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Myths about NPD

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Myths about NPD

Postby ZombieZ » Sat Jun 16, 2018 6:13 pm

Does this ring true for any of you? Are there any other myths you find to exist? I know a few have said the need for narcissistic supply is a myth for them. Any other ones?

https://youtu.be/jV1knP5-K1o
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Re: Myths about NPD

Postby dobiedobiedoo » Sat Jun 16, 2018 9:07 pm

That's pretty funny. He's actually perpetuating a popular myth about NPD in a video trying to refute myhths. :lol:
In reality, narcissists self-esteem goes up and down.
DSM-5:
a. Identity: Excessive reference to others for self-definition and self-esteem regulation; exaggerated self-appraisal may be inflated or deflated, or vacillate between extremes; emotional regulation mirrors fluctuations in self-esteem.
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Re: Myths about NPD

Postby ZombieZ » Sat Jun 16, 2018 10:42 pm

So then what is the purpose of the grandiose false self image then? To protect an underlying issue of low self confidence?
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Re: Myths about NPD

Postby Akuma » Sun Jun 17, 2018 3:44 am

ZombieZ wrote:Does this ring true for any of you? Are there any other myths you find to exist? I know a few have said the need for narcissistic supply is a myth for them. Any other ones?

https://youtu.be/jV1knP5-K1o


"My Narc tried to hoover me back!" is probably the one I've read here the most in the years I've been on. Another is that pwNPD have no empathy and are exploitative.
dx: dissociative disorder + npd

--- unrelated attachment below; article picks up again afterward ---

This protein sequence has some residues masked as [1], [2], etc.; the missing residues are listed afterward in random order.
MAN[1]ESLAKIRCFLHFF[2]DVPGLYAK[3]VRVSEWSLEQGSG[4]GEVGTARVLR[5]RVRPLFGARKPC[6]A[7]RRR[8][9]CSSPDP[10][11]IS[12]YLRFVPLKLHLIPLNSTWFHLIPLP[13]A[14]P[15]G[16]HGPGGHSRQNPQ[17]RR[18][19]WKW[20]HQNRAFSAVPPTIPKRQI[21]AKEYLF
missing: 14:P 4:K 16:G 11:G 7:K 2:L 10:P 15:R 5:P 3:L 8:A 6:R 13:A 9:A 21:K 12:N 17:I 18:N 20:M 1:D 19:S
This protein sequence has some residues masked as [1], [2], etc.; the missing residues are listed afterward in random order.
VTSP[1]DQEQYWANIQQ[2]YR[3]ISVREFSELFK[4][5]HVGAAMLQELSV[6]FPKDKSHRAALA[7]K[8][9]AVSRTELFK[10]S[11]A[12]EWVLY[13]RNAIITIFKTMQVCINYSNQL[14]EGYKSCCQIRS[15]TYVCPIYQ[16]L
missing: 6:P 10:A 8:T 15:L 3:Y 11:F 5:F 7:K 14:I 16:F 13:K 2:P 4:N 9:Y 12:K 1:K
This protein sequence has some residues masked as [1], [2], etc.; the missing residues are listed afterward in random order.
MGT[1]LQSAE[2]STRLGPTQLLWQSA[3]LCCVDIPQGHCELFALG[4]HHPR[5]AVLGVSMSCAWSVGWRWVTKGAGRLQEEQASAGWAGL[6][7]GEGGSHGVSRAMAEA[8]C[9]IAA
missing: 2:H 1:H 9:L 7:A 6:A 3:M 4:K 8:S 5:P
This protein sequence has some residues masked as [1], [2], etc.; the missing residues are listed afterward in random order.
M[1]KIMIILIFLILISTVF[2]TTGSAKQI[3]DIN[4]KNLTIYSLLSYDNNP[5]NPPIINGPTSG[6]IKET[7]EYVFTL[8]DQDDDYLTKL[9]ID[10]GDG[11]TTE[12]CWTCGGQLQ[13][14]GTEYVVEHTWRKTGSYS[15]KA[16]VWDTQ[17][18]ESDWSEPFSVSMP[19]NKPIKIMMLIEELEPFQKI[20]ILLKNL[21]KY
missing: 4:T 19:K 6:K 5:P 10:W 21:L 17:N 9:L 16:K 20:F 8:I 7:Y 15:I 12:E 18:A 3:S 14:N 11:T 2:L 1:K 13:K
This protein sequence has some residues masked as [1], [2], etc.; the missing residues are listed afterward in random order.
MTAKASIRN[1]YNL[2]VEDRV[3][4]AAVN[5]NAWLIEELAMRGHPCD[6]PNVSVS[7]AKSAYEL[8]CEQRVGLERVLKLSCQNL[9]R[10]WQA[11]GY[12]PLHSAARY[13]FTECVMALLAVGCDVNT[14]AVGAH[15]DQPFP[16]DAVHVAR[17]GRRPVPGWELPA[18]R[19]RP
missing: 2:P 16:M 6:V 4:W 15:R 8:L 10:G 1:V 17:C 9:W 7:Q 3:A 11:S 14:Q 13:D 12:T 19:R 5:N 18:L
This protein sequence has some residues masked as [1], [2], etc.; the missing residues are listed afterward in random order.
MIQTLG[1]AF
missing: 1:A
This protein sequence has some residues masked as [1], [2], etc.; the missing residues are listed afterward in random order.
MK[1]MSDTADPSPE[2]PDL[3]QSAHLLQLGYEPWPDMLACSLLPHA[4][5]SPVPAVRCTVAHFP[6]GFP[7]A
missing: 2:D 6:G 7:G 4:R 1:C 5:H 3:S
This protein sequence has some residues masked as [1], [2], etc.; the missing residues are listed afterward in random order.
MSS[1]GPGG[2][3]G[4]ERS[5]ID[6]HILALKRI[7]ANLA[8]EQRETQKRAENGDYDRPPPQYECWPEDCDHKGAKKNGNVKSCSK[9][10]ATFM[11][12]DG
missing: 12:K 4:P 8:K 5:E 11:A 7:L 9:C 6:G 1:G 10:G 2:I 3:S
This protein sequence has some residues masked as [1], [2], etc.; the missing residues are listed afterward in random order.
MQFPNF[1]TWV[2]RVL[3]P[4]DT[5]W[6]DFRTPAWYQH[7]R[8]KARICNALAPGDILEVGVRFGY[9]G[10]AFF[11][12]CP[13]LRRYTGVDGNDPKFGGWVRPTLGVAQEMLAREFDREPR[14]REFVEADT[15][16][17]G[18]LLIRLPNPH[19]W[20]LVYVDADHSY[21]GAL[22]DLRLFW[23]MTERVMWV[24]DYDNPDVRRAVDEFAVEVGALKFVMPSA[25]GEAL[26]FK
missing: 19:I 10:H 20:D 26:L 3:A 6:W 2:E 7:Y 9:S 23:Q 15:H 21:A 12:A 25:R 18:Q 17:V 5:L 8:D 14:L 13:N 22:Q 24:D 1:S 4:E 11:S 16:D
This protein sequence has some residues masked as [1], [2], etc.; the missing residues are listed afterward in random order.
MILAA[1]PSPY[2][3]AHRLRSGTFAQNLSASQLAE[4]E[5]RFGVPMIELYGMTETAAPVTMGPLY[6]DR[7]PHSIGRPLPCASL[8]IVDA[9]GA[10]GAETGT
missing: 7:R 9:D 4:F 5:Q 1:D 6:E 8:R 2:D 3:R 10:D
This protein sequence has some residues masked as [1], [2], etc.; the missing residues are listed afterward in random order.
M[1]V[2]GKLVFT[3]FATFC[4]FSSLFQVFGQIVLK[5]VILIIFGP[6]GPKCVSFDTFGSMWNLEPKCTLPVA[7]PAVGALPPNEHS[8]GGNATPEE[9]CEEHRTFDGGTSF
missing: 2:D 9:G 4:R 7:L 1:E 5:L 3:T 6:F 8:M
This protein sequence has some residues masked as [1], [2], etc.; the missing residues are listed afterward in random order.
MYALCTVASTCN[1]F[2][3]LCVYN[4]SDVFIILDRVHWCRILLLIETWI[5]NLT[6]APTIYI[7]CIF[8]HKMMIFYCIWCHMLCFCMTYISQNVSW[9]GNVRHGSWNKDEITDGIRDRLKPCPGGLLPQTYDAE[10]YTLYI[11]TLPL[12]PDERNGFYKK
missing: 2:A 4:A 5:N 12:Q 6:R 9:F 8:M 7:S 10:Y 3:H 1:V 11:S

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Re: Myths about NPD

Postby ShowJumpingRabbit » Sun Jun 17, 2018 1:43 pm

ZombieZ wrote:I know a few have said the need for narcissistic supply is a myth for them.


Nobody seeks supply intentionally as it is essentially unfulfilling. Seeking supply is not a need you can just carve out from yourself/repress, you have to transition to validating yourself in a constructive manner.

Posters who consider supply a myth are generally unaware that they are seeking supply, or they will keep their awareness of it to a minimum and deny. I feel like pwNPD who are on the introverted side of the spectrum, might be less comfortable with the flamboyant aspect of their own grandiosity. Even though in subtler ways, it will keep rearing its head.

The splendid isolation some pwNPD will seek is typically a mean to avoid coming to terms with one's exploitativeness and lack of empathy as, as soon as people are involved, they will point it out to you. Removing people from the equation is a temporary fix to feeling bad/ashamed about/of oneself.

ZombieZ wrote:So then what is the purpose of the grandiose false self image then? To protect an underlying issue of low self confidence?


I'm not sure but I'll get back to this later as it's something I'm interested in.
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Re: Myths about NPD

Postby dobiedobiedoo » Sun Jun 17, 2018 6:56 pm

ZombieZ wrote:So then what is the purpose of the grandiose false self image then? To protect an underlying issue of low self confidence?


I think this has something to do with them wanting to be acknowledged as special, and not just another ordinary person. Entitlement may have a lot to do with this.
pwNPD may have a better answer for this.
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Re: Myths about NPD